The 18th International AIDS conference is underway in Vienna with the announcement of a new U.N. initiative that aims to simplify the way HIV treatment is provided so it can reach more people. AIDS activists and supporters gathered in the Austrian capital to celebrate on the eve of the meeting.
In the shadow of Vienna's Gothic City Hall, musicians, singers and dancers opened one of Europe's premier charity events for AIDS, the Life Ball. Former U.S. President Bill Clinton and German tennis star Boris Becker were among the celebrities that turned out to help raise more than a million dollars for fighting AIDS.
Guests wore costumes that were both creative and outrageous, reflecting the event's theme of "Earth". Some people were completely naked except for body paint, while others were dressed as wood nymphs and fairies, festooning their hair with leaves and vines. Later, after a strong thunderstorm cut the concert short, they danced the night away inside the lavish City Hall and an historic theater.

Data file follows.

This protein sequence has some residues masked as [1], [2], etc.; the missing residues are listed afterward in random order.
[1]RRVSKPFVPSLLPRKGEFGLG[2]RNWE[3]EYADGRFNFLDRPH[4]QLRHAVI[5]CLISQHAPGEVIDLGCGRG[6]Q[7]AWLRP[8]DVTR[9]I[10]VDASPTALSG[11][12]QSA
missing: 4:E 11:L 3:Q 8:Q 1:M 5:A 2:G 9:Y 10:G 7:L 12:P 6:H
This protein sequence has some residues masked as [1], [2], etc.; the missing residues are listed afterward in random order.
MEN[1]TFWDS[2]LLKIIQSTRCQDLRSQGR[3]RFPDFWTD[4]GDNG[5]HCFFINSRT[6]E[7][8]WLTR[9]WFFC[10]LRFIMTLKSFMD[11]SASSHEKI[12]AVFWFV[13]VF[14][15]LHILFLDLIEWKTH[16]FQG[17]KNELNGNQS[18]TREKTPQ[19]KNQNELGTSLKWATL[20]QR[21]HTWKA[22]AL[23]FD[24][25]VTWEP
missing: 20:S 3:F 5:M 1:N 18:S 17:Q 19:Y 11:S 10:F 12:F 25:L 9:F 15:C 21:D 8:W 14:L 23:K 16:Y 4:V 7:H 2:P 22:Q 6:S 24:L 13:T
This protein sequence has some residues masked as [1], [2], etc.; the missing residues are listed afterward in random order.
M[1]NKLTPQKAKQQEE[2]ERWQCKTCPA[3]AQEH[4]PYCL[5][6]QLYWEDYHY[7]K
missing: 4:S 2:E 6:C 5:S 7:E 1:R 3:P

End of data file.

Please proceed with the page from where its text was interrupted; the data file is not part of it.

But after Saturday's party, the real work that has drawn some 20,000 AIDS activists and experts to Vienna began.
Nearly 30 years into the AIDS epidemic, scientists and experts are still searching for a cure and a vaccine for the HIV virus, which causes AIDS. Until those are found, treatment and prevention of HIV remain the best weapons in combatting the virus and are center stage at this conference.
UNAIDS Executive Director Michele Sidibe launched a new initiative called Treatment 2.0, which aims to simplify the way HIV treatment is provided and to scale up access to life saving medicines by bringing treatment costs down and making drug regimens simpler. He said it is important, in part, because in some countries people are losing hope.
"To bring this hope back, we need to simplify treatment, we need to have drugs that can be administered easily, we need to make it owned by communities, we need to make sure that we can have diagnostics that are not costly," he said.
Conference Chairman and International AIDS Society President Julio Montaner said Treatment 2.0 is important because studies have shown that as treatment coverage expands, new infections go down.
"So this is the way forward. Until we have a cure, until we have a vaccine, it could be decades from now, we have a way with Treatment 2.0 to revolutionize the way we approach HIV," said Montaner.
UNAIDS says that compared with current treatment approaches, this new initiative could avert an additional 10 million deaths by 2025.
Delegates this week will also hear about scientific advances in the prevention of HIV infections and discuss protecting the human rights of people who have the virus.